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Creating a Crowd

Discussion in 'Recording' started by nathansmind, Jul 23, 2010.

  1. nathansmind

    nathansmind Active Member

    I have been working on a project of mine that I think could use a crowd effect. By that I mean I want parts of the song to sound like there is a crowd in the background calling back on certain ques. I have tried two different approaches, and they sound, well... fake.

    first, I set up a mic and had a small group sing/shout. I doubled some of the tracks and tried throwing different eqs and reverb on them, but it wasn't what I wanted. my second approach was to mic one person at a time and double the tracks, but before long I had a ton of tracks, and not a very good sound.

    Are there any other teqnices I could use? Any advice from micing to mixing would be helpful. Thanks.
     
  2. soapfloats

    soapfloats Well-Known Member

    does the crowd noise have to be specific?
    have you looked at samples of crowd noise?
    why not just record random crowd noise anywhere?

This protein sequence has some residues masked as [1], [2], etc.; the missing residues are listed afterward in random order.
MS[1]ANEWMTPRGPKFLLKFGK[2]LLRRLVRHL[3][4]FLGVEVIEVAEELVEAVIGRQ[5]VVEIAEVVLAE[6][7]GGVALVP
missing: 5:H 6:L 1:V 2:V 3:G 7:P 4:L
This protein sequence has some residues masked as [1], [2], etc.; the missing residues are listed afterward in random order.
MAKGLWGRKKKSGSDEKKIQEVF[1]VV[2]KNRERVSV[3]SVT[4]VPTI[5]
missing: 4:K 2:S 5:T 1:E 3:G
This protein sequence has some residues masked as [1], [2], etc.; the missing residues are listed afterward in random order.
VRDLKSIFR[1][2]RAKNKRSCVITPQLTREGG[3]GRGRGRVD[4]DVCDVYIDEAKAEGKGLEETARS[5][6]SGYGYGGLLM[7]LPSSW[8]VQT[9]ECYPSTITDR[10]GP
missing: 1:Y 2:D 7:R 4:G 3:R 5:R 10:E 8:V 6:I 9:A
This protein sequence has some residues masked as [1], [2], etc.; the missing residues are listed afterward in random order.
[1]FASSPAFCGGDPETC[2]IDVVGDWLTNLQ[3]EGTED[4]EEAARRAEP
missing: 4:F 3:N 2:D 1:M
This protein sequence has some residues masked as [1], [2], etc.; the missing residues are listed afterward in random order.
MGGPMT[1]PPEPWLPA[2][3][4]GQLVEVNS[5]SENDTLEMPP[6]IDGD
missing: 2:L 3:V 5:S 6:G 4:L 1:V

3. thatjeffguy

    thatjeffguy Active Member

    Once I needed the sound of a large choir on a song. I set up a pair of mics in M/S arrangement. I only had about six people, but I had them sing the same part in three different positions in the studio: left, right and center, while the mics stayed in one spot. I also mixed up their position relative to each other each time I had them move. The second and third takes were sung with the first take being played back in their headphones. Worked like a charm, very natural sounding.
    Jeff
     
  4. JohnTodd

    JohnTodd Well-Known Member

    I did mine by just overdubbing repeatedly. My GF and I did it over and over again...uhm, that is to say, we overdubbed again and again for a total of 107 voices. :)

    Selected tracks were chorused individually, ie, different settings on each.

    We read from The Beatles Recording Sessions and The Tecumseh Small Engine Repair Manual! When it was all over, you couldn't tell what we were saying because there of so much overlapping sound.
     
  5. RemyRAD

    RemyRAD Well-Known Member

    Here's a little tip. I recorded a lot of commercial jingle musics back in the late 1970s. One of the tricks to use when overdubbing is to leave the microphone in a single position. Then you move the people different distances from the microphone on each pass. The slight differences in the timings of sound source to diaphragm makes a huge difference in the end result. If you stay in the same position and keep the microphone in the same position, you'll end up with a phasey quality or lack thereof. And it will sound, um, fake. And you probably won't need to use much equalization other than a little high pass filtering or low-frequency cut which is the same thing in case you haven't been listening?

    Rub the overdub
    Mx. Remy Ann David
     

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